Evidence for Abrupt Subsidence Event in Carpinteria Marsh at 2 ± 0.2 ka

Laura C. Reynolds, Alexander R. Simms, Thomas K. Rockwell, John M. Bentz, & Robert B. Peters

Submitted August 12, 2016, SCEC Contribution #6677, 2016 SCEC Annual Meeting Poster #087

Recent work by Simms et al., 2016 suggests Carpinteria Marsh, Carpinteria, California, has experienced an average of 1.2±0.4 mm/yr of subsidence in the last 7ka. However, the nature (ongoing vs. abrupt) of this subsidence remained unclear. Here we use a detailed stratigraphy of 43 vibracores and 7 Geoprobe cores, along with 62 radiocarbon dates to show evidence for one occurrence of abrupt subsidence at 4 ±0.5 m below MHHW. At this depth, a sharp surface between organic-rich, fine-grained deposits and overlying fine gray sand exists in all cores penetrating below 4 m. The consistency of the elevation of the surface and lack of erosional signatures indicate an abrupt environmental change. The underlying fine-grained deposits contain numerous organic fragments, Cerithidea californica shells (a high-marsh species of gastropod), and low to mid marsh foraminifera species (Jadammina spp., etc.). We interpret these deposits to represent marsh surface elevations (MSL-MHHW). The sand above the surface is devoid of foraminifera, but includes shells of subtidal (below MSL) species such as Ostrea spp., Macoma nasuta, and Saxidomus nuttallii. Radiocarbon dates taken below and above this surface in 6 cores dates it to 2 ± 0.2 ka. The abrupt deposition of subtidal deposits on supratidal deposits requires an increase in relative sea level. Because no dramatic fluctuations in sea level are known for this time period, we attribute this drowned surface to rapid subsidence of the marsh surface.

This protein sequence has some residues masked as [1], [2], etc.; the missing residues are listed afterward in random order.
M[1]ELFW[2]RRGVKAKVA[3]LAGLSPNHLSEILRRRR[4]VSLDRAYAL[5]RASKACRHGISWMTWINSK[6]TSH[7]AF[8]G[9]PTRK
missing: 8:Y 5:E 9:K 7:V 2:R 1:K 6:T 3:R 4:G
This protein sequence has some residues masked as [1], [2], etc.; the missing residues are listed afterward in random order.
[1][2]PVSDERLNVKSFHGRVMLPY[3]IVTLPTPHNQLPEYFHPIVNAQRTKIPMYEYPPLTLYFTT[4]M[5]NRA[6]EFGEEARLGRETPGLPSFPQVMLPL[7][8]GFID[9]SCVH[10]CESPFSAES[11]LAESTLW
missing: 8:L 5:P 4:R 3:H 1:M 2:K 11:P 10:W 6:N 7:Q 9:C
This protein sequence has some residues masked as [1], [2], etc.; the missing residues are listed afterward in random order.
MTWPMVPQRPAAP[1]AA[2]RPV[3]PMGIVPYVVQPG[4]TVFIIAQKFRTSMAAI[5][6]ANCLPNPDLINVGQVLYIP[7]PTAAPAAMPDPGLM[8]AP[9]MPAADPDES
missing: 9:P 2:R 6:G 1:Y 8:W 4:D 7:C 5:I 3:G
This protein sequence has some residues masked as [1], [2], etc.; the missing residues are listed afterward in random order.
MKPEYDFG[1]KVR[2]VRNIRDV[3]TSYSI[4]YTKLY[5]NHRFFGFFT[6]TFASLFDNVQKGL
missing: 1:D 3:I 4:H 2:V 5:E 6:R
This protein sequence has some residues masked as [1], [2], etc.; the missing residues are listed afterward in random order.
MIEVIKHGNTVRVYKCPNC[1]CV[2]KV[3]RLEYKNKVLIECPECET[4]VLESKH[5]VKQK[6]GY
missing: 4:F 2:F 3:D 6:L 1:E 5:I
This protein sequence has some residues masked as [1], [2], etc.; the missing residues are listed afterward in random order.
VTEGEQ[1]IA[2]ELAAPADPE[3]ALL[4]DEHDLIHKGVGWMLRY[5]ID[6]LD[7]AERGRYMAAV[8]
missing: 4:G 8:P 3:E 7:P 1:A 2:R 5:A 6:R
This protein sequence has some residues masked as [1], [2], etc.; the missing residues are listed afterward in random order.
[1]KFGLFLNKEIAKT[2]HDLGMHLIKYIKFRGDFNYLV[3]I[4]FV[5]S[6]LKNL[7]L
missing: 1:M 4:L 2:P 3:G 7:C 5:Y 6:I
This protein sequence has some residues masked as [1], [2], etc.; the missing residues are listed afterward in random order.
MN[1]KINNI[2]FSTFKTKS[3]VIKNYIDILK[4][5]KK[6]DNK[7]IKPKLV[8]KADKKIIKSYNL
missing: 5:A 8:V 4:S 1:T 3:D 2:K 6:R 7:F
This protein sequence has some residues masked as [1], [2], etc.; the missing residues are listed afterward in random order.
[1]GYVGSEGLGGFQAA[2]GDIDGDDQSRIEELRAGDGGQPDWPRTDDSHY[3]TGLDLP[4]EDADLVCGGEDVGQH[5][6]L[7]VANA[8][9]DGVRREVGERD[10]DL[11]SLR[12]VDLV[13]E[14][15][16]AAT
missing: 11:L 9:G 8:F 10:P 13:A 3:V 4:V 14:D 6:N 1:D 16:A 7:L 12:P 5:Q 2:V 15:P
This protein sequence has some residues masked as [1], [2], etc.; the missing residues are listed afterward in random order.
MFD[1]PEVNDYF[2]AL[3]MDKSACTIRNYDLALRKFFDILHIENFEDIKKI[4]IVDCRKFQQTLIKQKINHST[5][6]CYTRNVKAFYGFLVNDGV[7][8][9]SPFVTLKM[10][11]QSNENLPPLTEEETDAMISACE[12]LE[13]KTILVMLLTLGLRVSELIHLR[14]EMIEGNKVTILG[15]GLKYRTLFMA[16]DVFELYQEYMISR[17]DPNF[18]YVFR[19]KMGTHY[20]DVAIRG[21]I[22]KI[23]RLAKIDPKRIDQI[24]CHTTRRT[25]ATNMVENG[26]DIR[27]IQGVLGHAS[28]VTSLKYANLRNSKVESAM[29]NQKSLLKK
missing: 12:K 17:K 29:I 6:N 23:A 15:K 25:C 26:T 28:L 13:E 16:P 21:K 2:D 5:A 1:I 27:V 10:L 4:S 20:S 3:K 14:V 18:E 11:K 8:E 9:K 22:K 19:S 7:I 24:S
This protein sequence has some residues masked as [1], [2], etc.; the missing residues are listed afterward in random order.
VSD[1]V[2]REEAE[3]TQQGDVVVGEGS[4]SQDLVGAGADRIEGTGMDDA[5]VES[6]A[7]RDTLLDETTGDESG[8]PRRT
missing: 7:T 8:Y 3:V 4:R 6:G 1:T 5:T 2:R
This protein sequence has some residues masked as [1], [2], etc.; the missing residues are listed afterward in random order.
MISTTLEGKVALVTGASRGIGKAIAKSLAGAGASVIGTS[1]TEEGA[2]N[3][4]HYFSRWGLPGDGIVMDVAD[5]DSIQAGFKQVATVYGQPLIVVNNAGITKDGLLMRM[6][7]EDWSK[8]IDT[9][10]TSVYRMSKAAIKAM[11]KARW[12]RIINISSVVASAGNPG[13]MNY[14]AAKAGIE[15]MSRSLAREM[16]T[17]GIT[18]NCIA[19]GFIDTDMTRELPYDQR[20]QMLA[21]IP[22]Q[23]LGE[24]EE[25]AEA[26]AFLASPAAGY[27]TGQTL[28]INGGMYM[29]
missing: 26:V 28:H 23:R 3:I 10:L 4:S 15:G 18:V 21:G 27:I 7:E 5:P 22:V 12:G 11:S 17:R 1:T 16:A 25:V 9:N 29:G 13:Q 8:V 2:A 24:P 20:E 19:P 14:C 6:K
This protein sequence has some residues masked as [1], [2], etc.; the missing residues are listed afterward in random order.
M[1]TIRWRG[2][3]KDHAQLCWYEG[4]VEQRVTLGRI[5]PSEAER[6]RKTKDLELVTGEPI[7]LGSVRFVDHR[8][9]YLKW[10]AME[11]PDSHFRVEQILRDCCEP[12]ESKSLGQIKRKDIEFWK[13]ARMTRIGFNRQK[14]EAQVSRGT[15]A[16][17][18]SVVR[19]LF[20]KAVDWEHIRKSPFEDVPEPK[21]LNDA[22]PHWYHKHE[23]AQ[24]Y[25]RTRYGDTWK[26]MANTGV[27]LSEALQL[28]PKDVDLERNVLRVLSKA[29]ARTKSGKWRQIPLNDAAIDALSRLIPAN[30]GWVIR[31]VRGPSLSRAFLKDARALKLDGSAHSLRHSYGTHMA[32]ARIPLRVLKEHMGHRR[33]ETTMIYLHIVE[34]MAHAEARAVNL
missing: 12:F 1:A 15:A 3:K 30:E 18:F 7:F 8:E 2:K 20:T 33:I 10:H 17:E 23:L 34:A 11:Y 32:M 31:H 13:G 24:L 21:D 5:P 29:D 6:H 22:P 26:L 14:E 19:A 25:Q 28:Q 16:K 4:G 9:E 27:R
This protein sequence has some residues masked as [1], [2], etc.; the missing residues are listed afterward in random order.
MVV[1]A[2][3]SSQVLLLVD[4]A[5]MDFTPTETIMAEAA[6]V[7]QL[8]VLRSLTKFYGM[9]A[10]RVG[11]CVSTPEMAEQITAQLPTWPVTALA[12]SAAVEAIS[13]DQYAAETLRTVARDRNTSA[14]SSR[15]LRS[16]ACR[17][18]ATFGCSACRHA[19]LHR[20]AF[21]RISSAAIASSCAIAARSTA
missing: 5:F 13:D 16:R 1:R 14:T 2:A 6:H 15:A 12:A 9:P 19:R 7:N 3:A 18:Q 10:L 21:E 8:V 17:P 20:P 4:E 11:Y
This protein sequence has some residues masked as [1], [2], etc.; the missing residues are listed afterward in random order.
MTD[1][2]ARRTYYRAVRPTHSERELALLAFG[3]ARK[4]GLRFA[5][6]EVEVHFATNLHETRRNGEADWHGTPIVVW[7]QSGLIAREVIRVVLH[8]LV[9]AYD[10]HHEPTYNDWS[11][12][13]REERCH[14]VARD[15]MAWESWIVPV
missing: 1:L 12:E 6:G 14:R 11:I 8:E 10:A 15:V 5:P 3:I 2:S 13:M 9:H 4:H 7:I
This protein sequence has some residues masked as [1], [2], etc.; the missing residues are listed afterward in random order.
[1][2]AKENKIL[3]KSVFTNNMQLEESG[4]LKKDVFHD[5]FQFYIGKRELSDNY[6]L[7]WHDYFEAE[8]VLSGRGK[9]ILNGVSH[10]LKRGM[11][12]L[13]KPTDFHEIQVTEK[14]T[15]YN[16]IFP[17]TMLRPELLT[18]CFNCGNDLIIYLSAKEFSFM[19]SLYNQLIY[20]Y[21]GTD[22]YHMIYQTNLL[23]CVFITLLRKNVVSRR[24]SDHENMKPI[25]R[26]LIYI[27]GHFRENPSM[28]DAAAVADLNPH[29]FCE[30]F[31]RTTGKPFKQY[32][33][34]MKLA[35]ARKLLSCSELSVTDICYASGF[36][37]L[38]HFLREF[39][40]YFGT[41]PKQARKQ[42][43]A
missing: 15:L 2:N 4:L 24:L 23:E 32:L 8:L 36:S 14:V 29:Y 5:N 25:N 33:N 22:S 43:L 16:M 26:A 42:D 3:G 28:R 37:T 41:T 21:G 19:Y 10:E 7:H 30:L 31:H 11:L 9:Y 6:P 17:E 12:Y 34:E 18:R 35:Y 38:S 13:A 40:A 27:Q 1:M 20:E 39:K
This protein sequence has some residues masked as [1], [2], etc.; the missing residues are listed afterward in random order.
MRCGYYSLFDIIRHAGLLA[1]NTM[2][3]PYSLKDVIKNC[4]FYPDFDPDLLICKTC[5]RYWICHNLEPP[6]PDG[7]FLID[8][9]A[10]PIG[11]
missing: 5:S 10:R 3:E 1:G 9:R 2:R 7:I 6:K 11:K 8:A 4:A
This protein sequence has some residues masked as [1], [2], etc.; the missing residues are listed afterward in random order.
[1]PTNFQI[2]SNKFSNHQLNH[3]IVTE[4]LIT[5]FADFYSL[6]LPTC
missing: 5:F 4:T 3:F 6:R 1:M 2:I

Key Words
Subsidence, sedimentology

Reynolds, L. C., Simms, A. R., Rockwell, T. K., Bentz, J. M., & Peters, R. B. (2016, 08). Evidence for Abrupt Subsidence Event in Carpinteria Marsh at 2 ± 0.2 ka. Poster Presentation at 2016 SCEC Annual Meeting.

Related Projects & Working Groups
Earthquake Geology